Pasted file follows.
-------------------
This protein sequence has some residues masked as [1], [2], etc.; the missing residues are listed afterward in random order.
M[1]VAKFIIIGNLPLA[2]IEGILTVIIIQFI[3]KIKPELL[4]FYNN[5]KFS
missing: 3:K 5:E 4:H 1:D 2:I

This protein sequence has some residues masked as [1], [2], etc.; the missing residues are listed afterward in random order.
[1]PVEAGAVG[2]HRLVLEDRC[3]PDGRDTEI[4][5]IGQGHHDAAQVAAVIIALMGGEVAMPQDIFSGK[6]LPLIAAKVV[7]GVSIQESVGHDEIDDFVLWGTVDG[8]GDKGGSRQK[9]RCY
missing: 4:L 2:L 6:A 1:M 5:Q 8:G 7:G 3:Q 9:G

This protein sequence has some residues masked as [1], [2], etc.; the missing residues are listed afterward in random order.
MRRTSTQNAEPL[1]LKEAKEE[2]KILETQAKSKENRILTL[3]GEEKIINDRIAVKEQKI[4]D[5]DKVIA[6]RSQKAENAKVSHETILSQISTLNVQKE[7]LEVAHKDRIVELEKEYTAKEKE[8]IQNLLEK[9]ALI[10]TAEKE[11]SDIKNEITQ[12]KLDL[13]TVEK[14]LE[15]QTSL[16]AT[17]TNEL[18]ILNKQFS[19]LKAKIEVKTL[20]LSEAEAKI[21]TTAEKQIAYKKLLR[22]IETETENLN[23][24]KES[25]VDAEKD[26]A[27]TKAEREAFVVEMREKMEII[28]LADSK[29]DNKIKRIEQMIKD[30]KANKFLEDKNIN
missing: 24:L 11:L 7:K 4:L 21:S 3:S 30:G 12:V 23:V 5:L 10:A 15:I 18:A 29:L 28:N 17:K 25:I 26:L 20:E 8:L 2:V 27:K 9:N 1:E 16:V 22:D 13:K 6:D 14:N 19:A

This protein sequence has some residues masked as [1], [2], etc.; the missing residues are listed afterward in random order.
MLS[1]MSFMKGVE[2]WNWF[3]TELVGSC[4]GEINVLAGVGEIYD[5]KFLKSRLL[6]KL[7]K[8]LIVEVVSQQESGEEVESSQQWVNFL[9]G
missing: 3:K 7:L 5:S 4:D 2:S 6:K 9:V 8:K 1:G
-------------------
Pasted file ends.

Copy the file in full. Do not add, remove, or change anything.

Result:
This protein sequence has some residues masked as [1], [2], etc.; the missing residues are listed afterward in random order.
M[1]VAKFIIIGNLPLA[2]IEGILTVIIIQFI[3]KIKPELL[4]FYNN[5]KFS
missing: 3:K 5:E 4:H 1:D 2:I

This protein sequence has some residues masked as [1], [2], etc.; the missing residues are listed afterward in random order.
[1]PVEAGAVG[2]HRLVLEDRC[3]PDGRDTEI[4][5]IGQGHHDAAQVAAVIIALMGGEVAMPQDIFSGK[6]LPLIAAKVV[7]GVSIQESVGHDEIDDFVLWGTVDG[8]GDKGGSRQK[9]RCY
missing: 4:L 2:L 6:A 1:M 5:Q 8:G 7:G 3:Q 9:G

This protein sequence has some residues masked as [1], [2], etc.; the missing residues are listed afterward in random order.
MRRTSTQNAEPL[1]LKEAKEE[2]KILETQAKSKENRILTL[3]GEEKIINDRIAVKEQKI[4]D[5]DKVIA[6]RSQKAENAKVSHETILSQISTLNVQKE[7]LEVAHKDRIVELEKEYTAKEKE[8]IQNLLEK[9]ALI[10]TAEKE[11]SDIKNEITQ[12]KLDL[13]TVEK[14]LE[15]QTSL[16]AT[17]TNEL[18]ILNKQFS[19]LKAKIEVKTL[20]LSEAEAKI[21]TTAEKQIAYKKLLR[22]IETETENLN[23][24]KES[25]VDAEKD[26]A[27]TKAEREAFVVEMREKMEII[28]LADSK[29]DNKIKRIEQMIKD[30]KANKFLEDKNIN
missing: 24:L 11:L 7:K 4:L 21:S 3:S 30:G 12:V 23:V 5:L 10:A 15:I 18:A 29:L 28:N 17:K 25:I 26:L 20:E 8:L 2:V 27:K 9:N 1:E 16:V 22:D 13:K 6:D 14:N 19:A

This protein sequence has some residues masked as [1], [2], etc.; the missing residues are listed afterward in random order.
MLS[1]MSFMKGVE[2]WNWF[3]TELVGSC[4]GEINVLAGVGEIYD[5]KFLKSRLL[6]KL[7]K[8]LIVEVVSQQESGEEVESSQQWVNFL[9]G
missing: 3:K 7:L 5:S 4:D 2:S 6:K 9:V 8:K 1:G